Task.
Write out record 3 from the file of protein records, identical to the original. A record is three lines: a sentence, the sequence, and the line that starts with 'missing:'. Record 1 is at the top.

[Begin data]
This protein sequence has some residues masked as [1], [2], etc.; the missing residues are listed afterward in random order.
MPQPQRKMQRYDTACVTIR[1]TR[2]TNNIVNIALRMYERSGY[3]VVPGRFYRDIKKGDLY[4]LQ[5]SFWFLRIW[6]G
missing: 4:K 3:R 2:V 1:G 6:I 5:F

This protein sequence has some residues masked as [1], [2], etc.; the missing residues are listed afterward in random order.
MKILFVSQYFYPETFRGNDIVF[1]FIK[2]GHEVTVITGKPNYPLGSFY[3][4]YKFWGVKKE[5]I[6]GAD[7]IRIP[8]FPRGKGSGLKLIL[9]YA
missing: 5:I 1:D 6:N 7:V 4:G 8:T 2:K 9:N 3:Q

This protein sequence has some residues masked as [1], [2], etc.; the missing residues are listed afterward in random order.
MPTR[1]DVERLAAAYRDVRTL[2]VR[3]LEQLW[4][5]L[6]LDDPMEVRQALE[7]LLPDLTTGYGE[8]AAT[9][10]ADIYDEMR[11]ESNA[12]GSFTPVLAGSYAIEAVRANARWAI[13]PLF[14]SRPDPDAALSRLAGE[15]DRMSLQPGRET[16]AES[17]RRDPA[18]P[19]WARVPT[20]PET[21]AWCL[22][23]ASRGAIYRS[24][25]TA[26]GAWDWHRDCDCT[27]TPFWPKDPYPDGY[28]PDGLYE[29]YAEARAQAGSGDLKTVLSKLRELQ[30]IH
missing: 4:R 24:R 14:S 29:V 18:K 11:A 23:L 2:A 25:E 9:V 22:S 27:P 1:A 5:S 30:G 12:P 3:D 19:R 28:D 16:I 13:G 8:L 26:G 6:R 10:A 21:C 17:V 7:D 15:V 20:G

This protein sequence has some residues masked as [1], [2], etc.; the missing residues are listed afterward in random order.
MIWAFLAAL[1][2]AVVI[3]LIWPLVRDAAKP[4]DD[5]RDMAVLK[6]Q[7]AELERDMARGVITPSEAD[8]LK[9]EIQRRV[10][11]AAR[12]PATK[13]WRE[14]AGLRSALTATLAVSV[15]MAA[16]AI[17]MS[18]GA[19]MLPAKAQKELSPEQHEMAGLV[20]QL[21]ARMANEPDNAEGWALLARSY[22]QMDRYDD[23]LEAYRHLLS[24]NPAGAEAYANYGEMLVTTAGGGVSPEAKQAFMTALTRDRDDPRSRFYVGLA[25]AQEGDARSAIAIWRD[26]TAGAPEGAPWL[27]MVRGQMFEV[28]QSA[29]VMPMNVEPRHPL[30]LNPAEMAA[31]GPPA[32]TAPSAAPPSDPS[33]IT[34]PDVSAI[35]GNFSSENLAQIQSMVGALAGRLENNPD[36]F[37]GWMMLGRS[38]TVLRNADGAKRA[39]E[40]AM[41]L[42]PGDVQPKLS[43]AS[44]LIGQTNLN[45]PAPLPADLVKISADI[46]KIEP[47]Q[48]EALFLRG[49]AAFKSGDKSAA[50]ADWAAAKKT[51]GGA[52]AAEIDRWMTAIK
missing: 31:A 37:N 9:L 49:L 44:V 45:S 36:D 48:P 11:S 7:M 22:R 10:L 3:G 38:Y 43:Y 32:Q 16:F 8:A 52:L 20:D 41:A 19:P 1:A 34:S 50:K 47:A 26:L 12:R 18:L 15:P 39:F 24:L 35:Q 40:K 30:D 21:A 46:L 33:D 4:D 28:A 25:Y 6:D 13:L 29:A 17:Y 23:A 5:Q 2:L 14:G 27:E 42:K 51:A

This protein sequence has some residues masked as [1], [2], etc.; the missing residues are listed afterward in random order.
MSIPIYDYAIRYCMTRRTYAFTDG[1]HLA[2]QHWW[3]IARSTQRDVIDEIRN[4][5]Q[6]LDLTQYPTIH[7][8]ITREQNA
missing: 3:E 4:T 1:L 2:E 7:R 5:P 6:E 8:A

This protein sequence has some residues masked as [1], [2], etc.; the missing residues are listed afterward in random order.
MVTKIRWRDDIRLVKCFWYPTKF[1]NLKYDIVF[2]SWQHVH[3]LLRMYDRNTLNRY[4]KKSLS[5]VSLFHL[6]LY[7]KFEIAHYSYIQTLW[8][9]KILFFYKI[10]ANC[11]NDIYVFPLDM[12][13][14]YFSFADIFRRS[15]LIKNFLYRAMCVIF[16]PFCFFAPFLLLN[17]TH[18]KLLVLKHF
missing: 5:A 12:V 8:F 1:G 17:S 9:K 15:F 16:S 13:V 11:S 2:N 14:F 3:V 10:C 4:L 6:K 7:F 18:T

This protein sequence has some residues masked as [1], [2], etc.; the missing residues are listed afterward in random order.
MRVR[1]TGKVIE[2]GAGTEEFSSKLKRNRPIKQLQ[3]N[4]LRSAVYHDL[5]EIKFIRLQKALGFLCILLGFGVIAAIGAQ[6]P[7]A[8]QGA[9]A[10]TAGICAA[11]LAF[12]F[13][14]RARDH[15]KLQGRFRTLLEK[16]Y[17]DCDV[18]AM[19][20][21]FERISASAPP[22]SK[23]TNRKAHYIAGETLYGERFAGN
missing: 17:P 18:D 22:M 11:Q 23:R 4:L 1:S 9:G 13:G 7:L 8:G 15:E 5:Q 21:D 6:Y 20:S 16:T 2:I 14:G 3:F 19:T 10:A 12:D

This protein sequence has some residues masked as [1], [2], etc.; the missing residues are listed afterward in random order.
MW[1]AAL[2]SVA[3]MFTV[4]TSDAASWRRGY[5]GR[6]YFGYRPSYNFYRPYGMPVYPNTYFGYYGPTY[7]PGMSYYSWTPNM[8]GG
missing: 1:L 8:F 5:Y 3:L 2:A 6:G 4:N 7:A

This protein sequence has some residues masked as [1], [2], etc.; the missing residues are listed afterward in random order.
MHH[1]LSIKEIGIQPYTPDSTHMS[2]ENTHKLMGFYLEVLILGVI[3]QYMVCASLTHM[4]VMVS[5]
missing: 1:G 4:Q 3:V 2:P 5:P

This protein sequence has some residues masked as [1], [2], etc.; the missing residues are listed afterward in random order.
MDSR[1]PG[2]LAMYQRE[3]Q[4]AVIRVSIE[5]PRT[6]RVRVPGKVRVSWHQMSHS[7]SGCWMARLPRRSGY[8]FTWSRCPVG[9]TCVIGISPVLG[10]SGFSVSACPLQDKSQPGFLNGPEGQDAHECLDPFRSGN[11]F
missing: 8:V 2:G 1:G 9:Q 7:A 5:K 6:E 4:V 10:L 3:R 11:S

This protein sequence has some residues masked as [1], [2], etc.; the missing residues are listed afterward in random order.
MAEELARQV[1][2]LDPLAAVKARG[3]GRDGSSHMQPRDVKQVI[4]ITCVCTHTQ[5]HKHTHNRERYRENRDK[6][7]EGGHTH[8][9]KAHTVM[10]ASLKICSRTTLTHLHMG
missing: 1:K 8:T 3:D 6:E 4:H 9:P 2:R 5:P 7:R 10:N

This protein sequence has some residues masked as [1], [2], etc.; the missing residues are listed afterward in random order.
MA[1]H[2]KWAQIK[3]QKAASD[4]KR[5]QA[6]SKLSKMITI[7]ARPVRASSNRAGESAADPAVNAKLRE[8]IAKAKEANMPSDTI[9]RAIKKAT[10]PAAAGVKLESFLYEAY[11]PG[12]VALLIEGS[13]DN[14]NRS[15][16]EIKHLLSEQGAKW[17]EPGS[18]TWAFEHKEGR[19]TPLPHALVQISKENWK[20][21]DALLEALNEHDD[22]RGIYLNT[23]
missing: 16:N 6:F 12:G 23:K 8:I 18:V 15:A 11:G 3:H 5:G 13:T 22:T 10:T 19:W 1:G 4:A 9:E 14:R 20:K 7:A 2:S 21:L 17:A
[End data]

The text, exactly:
This protein sequence has some residues masked as [1], [2], etc.; the missing residues are listed afterward in random order.
MPTR[1]DVERLAAAYRDVRTL[2]VR[3]LEQLW[4][5]L[6]LDDPMEVRQALE[7]LLPDLTTGYGE[8]AAT[9][10]ADIYDEMR[11]ESNA[12]GSFTPVLAGSYAIEAVRANARWAI[13]PLF[14]SRPDPDAALSRLAGE[15]DRMSLQPGRET[16]AES[17]RRDPA[18]P[19]WARVPT[20]PET[21]AWCL[22][23]ASRGAIYRS[24][25]TA[26]GAWDWHRDCDCT[27]TPFWPKDPYPDGY[28]PDGLYE[29]YAEARAQAGSGDLKTVLSKLRELQ[30]IH
missing: 4:R 24:R 14:S 29:V 18:K 11:A 23:L 2:A 25:E 9:V 22:S 27:P 1:A 5:S 30:G 12:P 3:D 19:R 28:D 16:I 13:G 8:L 26:G 6:R 10:A 21:C 17:V 7:D 15:V 20:G